Additional file 2: Figure S2.
Clusters of prostate cancer cases found by BYM models: (a) Mapping of the log relative risks estimated by the BYM model using hierarchical Bayesian spatial modeling without adjustment on the Townsend index, (b) Mapping of the log relative risks estimated by the BYM model using hierarchical Bayesian spatial modeling with adjustment on the Townsend index, (c) Mapping of the log relative risks estimated by the Mbased BYM model using hierarchical Bayesian spatial modeling with fixed effects, (d) Mapping of the log relative risks estimated by the Mbased BYM model using hierarchical Bayesian spatial modeling with random effects. (PDF 204 kb)
Additional file 3: Figure S3.
Clusters of colonrectum cancer cases found by BYM models: (a) Mapping of the log relative risks estimated by the BYM model using hierarchical Bayesian spatial modeling without adjustment on the Townsend index, (b) Mapping of the log relative risks estimated by the BYM model using hierarchical Bayesian spatial modeling with adjustment on the Townsend index, (c) Mapping of the log relative risks estimated by the Mbased BYM model using hierarchical Bayesian spatial modeling with fixed effects, (d) Mapping of the log relative risks estimated by the Mbased BYM model using hierarchical Bayesian spatial modeling with random effects. (PDF 206 kb)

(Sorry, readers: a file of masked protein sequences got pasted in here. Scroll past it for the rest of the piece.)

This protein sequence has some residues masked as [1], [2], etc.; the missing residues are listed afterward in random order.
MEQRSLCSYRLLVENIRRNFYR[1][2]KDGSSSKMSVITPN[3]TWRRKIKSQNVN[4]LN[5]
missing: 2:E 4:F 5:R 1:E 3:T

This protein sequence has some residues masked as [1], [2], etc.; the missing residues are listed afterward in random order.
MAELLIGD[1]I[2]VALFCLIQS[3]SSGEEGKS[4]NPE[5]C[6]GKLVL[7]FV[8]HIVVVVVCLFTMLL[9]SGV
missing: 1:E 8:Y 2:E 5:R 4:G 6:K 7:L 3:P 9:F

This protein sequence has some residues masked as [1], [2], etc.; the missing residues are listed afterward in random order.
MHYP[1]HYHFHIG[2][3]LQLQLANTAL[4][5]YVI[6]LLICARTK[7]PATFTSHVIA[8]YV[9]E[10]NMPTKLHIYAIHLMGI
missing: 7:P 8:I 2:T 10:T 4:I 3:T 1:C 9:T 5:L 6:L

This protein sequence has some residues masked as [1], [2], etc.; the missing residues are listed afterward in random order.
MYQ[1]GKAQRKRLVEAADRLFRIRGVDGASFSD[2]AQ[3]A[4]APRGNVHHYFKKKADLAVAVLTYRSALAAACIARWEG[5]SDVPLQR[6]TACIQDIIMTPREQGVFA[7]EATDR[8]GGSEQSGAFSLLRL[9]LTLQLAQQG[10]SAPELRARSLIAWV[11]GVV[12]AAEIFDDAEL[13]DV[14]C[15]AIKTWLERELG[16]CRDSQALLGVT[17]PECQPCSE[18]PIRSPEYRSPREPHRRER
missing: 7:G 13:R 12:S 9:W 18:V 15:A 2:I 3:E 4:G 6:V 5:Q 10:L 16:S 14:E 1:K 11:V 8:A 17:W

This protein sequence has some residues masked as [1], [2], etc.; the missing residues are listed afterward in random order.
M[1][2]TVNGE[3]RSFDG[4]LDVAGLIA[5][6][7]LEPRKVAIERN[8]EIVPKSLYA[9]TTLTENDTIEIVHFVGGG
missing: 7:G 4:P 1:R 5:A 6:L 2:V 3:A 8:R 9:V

Additional file 4: Figure S4.
Clusters of bladder cancer cases found by BYM models: (a) Mapping of the log relative risks estimated by the BYM model using hierarchical Bayesian spatial modeling without adjustment on the Townsend index, (b) Mapping of the log relative risks estimated by the BYM model using hierarchical Bayesian spatial modeling with adjustment on the Townsend index, (c) Mapping of the log relative risks estimated by the Mbased BYM model using hierarchical Bayesian spatial modeling with fixed effects, (d) Mapping of the log relative risks estimated by the Mbased BYM model using hierarchical Bayesian spatial modeling with random effects. (PDF 214 kb)
Additional file 5: Figure S5.
Clusters of colonrectum cancer cases found by different methods with alternative cutpoints of relative risks: (a) geographic variations of standardized incidence ratio, (b) Mapping of the log relative risks estimated by the CAR model using hierarchical Bayesian spatial modeling without adjustment on the Townsend index, (c) SaTScan clusters without adjustment on the Townsend index (2 clusters of high risk), (d) Mapping of the log relative risks estimated by the heterogeneity model using hierarchical Bayesian spatial modeling without adjustment on the Townsend index (lightest to darkest color). (PDF 367 kb)
Additional file 6: Table S1.
Posterior means of the betweendisease correlation matrix for the Mbased BYM model with random effects. (DOCX 32 kb)
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Goungounga, J.A., Gaudart, J., Colonna, M. et al. Impact of socioeconomic inequalities on geographic disparities in cancer incidence: comparison of methods for spatial disease mapping. BMC Med Res Methodol 16, 136 (2016). https://doi.org/10.1186/s128740160228x
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DOI: https://doi.org/10.1186/s128740160228x